There are two ways to use magnesium – topically and through supplements
I like transdermal Magnesium or topical magnesium.
You may know the benefits of magnesium if you’ve read the book “magnesium miracle” by Dr. Carolyn Dean
If you want to learn more about the benefits of magnesium, watch this short video. It talks about muscle aches, sleeps problems, and migraines to name a few.
Which may be able to help you calm down the muscles to get rid of your back pain
It seems to work great for most people.
If you have trouble falling asleep or “tight shoulders”, you can rub it on your shoulders or right before bed to help fall asleep.
We are often deficient in this mineral, even the health-conscious because it’s used for over 325+ different reactions in the body. The best bang for your buck is magnesium-rich foods than a topical oil, but the magnesium oil can be used like “Rub A5-35”.
Athletes, post-menopausal women, and underlying medical conditions are known to have a magnesium deficiency – it’s common for most people and severely under-diagnosed.
You can also you an “Epsom salt” bath.
I like this to reduce the spasms and tightness, and helping your back relax the death grip it can have on your spine.
Why would this work?
Your muscles operate on a fine electrochemical balance and the electrolytes in Epsom salts can help displaces some of the charges across the muscular membrane – particularly from calcium and thus the spasm to relax.
A float-tank may be a great option as well. If you have chronic back pain or periodic episodes of back pain, you may want to consider float tanks once a month.
I like Epsom salt baths as a prevention or treatment strategy that you do after a heavy workout or if you become injured.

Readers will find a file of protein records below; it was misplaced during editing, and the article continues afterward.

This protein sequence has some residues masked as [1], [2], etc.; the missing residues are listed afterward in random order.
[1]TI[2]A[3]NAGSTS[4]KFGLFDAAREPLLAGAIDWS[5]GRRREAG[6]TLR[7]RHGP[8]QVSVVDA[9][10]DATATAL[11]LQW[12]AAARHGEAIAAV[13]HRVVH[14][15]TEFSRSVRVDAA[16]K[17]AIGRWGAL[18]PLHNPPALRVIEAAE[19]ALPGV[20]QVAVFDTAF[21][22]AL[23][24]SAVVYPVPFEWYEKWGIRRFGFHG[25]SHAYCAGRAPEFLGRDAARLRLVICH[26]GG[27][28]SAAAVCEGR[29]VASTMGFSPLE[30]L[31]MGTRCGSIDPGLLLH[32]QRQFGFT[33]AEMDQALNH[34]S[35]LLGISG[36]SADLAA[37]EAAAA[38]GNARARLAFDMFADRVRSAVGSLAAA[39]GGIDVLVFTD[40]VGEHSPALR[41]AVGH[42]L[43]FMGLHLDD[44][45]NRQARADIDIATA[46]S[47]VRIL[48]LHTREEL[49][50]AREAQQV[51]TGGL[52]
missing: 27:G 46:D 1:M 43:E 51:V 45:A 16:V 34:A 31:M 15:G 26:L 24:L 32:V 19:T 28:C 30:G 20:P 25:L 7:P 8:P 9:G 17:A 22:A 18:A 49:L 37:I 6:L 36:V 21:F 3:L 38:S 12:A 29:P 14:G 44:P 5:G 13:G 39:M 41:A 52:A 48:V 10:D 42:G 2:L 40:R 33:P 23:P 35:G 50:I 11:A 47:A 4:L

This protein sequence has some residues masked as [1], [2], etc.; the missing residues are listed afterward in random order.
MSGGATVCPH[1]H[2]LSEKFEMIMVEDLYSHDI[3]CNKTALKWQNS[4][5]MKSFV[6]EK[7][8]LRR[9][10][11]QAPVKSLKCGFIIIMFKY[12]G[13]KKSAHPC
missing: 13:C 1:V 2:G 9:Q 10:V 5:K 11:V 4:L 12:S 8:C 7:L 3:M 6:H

Here are a few tips for an Epsom salt bath at home
- Don’t have the water too hot, it can reduce the effectiveness of the salts (keep it under 103 degrees)
- 1/2 – 1 cup of salts is great for the entire bath.
- I like the Ancient minerals company at that can be found at whole foods or local stores like Health essentials
- Add a few things 1) Essential oils such as peppermint, lavender, or rosemary are good for muscle aches. 2) A tablespoon of coconut oil (Be careful because you’ll be all sexy, oily, and slippery – we don’t want you falling in the tub)
Click the photo to learn about the benefits of magnesium!
Get a massage
Massage can be a great way to reduce your back pain!
When it comes to back pain and injury prevention, massage is a tricky topic.
When you approach an RMT complaining of a tight back or sore spot in the upper hips, they will lay you down on a nice, comfortable massage table, and then they will firmly work the length of your spine in a way that seems to completely draw the pain out and completely relax your body.
You walk out feeling pretty good, though later that night or perhaps the next – you’re in more pain!
How could this happen?
After that massage, your body “lets down” it’s the guard. Specifically, the muscles in your low back become relaxed, de-stressed, and in the same way that they can release their painful grip on your spine when you use something like a magnesium treatment, they release their grip on your spine when they are induced to a deep state of relaxation by the massage.
The problem with massage therapy is that it be too potent sometimes, so much so that your back is relaxed during the phase of injury.
This is why if you come to our clinic with acute back pain, we tell you we won’t be completely getting rid of all your back pain down to start. It’s a protective mechanism that we need to respect
You have to utilize massage therapy wisely here.
Our recommendations are
- A few short massage therapy sessions closer together if it’s acute back pain. For example, a 60-minute assessment to create a plan, and 2-4x 45 minute massage every 4-5 days.
- A massage once a month for prevention and relaxation if you have chronic or episodic back pain. 60 minutes is typically best but 45 minutes can produce results too, we work with your situation
- If you’re prone to “throwing your back out”, don’t use massage therapy 24-48 hours before a hard workout, a heavy back day, or a race